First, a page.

When the lip-syncing app Musical.ly first exploded in popularity nearly four years ago, it was best known for being a teen sensation . But according to the Federal Trade Commission, the app also illegally collected information from children under the age of 13. The agency announced Wednesday that Musical.ly, now known as TikTok, has agreed to pay a $5.7 million fine to settle the allegations, which the agency described as “the largest civil penalty ever obtained by the Commission in a children’s privacy case.” TikTok must also comply with the Children’s Online Privacy Protection Act, or COPPA, going forward and take down any videos uploaded by users under 13.
“This record penalty should be a reminder to all online services and websites that target children: We take enforcement of COPPA very seriously, and we will not tolerate companies that flagrantly ignore the law,” FTC chair Joe Simons said in a statement. The FTC’s complaint alleges that Musical.ly violated COPPA by failing to require parental consent for users under 13, neglecting to notify parents about how the app collected personal information on underage users, and not permitting parents to request to have their children’s data deleted.
TikTok subsequently announced on Wednesday that it was launching a separate portion of its app for children under 13, which “introduces additional safety and privacy protections designed specifically for this audience.”
"Companies like TikTok have been all too eager to take advantage of child app users at every turn."
Senator Ed Markey
By essentially combining Vine with Spotify, Musical.ly captured the attention of around 100 million finicky Generation Z consumers. In November 2017, it was bought by Chinese company ByteDance and later rebranded as TikTok. The app—which lets users share 15-second video clips set to music—has now been installed more than a billion times, including 96 millions times in the United States, according to the research firm Sensor Tower. After receiving $3 billion from SoftBank and other investors in October, Bytedance is now considered one of the most valuable privately held startups in the world.
The FTC alleges that TikTok was aware that a “significant percentage” of its users were younger than 13, and that it received thousands of complaints from parents whose underage children had created accounts. Until April 2017, the app’s website even warned parents that “If you have a young child on Musical.ly, please be sure to monitor their activity on the App,” according to the FTC’s complaint . But the app didn’t start requesting users provide their age until later that year, the agency notes. Since then, the app prevented anyone who indicated they were under 13 from creating an account, but its operators didn’t confirm existing users’ ages.
“Kids’ lives are increasingly lived online, and companies like TikTok have been all too eager to take advantage of child app users at every turn,” Ed Markey, a Democratic senator from Massachusetts and a crucial figure in COPPA’s passage 20 years ago, said in a statement. He and other lawmakers introduced legislation last year designed to update the law.
TikTok accounts are public by default; other people can see the content users post unless they adjust their privacy settings. But the FTC complaint alleges that even if users set their profiles to private, others could still message them. For years, a number of media outlets have reported that underage users were being solicited to send nude images on Music.ly, and later on TikTok as well.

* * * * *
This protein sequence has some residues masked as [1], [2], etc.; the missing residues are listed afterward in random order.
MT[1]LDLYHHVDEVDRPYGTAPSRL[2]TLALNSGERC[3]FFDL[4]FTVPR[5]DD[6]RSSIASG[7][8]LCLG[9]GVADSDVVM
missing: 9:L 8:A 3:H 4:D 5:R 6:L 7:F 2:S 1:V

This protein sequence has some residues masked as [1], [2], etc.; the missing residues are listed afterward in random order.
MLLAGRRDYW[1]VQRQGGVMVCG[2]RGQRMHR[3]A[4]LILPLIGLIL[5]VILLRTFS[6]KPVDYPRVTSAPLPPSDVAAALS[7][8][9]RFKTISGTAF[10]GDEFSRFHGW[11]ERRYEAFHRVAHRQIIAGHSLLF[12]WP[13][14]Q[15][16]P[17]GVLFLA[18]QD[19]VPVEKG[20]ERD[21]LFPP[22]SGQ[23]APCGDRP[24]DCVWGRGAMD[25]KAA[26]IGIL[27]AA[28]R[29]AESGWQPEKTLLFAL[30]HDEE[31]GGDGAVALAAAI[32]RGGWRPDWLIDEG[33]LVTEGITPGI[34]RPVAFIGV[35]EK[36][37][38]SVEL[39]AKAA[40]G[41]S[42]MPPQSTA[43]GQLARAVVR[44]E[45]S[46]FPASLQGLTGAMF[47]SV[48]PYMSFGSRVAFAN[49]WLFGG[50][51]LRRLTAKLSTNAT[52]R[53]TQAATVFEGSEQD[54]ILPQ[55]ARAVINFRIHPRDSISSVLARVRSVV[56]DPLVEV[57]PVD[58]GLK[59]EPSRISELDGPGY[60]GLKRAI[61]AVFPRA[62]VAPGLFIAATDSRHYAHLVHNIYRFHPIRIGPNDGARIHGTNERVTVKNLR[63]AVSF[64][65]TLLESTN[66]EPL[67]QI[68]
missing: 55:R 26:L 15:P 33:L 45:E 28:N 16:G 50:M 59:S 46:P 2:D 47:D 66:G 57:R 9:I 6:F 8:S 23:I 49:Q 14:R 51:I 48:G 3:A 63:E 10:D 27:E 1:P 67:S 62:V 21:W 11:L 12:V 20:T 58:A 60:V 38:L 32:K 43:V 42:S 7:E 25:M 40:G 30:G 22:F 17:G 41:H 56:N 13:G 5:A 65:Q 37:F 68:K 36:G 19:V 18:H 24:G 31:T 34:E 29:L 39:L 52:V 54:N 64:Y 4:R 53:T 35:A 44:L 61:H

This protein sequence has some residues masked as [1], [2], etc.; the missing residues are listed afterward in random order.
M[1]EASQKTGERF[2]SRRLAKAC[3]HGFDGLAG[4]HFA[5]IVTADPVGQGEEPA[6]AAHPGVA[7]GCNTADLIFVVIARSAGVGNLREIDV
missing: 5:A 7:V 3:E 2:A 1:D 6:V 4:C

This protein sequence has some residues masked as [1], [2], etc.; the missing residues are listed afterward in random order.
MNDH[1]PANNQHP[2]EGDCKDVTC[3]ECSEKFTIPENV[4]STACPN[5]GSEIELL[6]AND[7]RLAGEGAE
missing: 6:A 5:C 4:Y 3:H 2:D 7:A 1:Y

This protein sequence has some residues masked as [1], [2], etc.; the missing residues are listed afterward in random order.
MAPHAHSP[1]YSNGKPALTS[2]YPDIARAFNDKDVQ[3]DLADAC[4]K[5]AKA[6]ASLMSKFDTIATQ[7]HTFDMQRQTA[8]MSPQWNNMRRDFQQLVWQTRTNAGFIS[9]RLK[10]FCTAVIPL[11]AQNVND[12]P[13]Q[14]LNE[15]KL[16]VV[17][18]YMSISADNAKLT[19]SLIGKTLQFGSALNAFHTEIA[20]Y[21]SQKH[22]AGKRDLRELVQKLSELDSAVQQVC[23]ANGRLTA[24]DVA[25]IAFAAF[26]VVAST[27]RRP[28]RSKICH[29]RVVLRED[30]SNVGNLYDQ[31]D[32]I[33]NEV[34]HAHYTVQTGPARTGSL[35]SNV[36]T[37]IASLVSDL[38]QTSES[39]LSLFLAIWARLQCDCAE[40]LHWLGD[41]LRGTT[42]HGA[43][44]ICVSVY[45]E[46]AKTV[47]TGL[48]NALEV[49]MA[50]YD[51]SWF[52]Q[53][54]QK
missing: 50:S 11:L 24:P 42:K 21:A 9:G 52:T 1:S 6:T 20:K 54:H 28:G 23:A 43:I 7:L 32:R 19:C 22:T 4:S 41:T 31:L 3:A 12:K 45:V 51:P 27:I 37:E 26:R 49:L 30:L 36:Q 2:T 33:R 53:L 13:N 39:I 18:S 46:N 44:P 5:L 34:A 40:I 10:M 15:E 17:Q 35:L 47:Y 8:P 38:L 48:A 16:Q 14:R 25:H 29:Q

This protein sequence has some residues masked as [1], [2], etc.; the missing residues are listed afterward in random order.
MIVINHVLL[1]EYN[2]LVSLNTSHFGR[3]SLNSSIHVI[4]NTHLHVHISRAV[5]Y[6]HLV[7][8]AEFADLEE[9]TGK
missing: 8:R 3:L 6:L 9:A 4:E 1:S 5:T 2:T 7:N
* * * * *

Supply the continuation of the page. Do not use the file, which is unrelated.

TikTok says it has now created a separate app experience for users under 13, which does not permit them to share personal information. It doesn’t allow uploading videos, commenting on others’ videos, messaging with users, or maintaining a profile or followers. In short, TikTok will now only allow young kids to consume content—not share it. Starting Wednesday, both new and existing TikTok users will be required to verify their birthday. They will then be directed to the kid-friendly portion of the app if they say they’re under 13. The company also launched a new tutorial series emphasizing privacy and security on its platform.
Two-tiered “mixed audience” systems like what TikTok is implementing were first permitted via an amendment made to COPPA in 2012, according to Dona Fraser, the director of the Children’s Advertising Review Unit of the Council of Better Business Bureaus. The FTC credited the unit for bringing attention to the TikTok case Wednesday. “It’s a great way to comply,” she says. “You create two products in one. [Children] get one environment that doesn’t include all the bells and whistles that will trigger COPPA.”
The WIRED Guide to Personal Data
The change will likely have a large impact on TikTok’s community, where very young users have played a significant role since the beginning. Some of the platform’s largest stars, like Lauren Godwin—who has 12.3 million fans—have sung “duets” with kids who appear under 13. It’s not yet clear what the platform will do about these videos, which feature underage users but are not shared directly on their own profiles. A spokesperson for TikTok said some of the implementation details of the new system are still being finalized.
While the FTC voted 5–0 to approve the consent decree, some FTC officials believe TikTok should be required to do more than pay a fine. “FTC investigations typically focus on individual accountability only in certain circumstances—and the effect has been that individuals at large companies have often avoided scrutiny,” commissioners Rohit Chopra and Rebecca Kelly Slaughter wrote in a joint statement . “We should move away from this approach. Executives of big companies who call the shots as companies break the law should be held accountable.”
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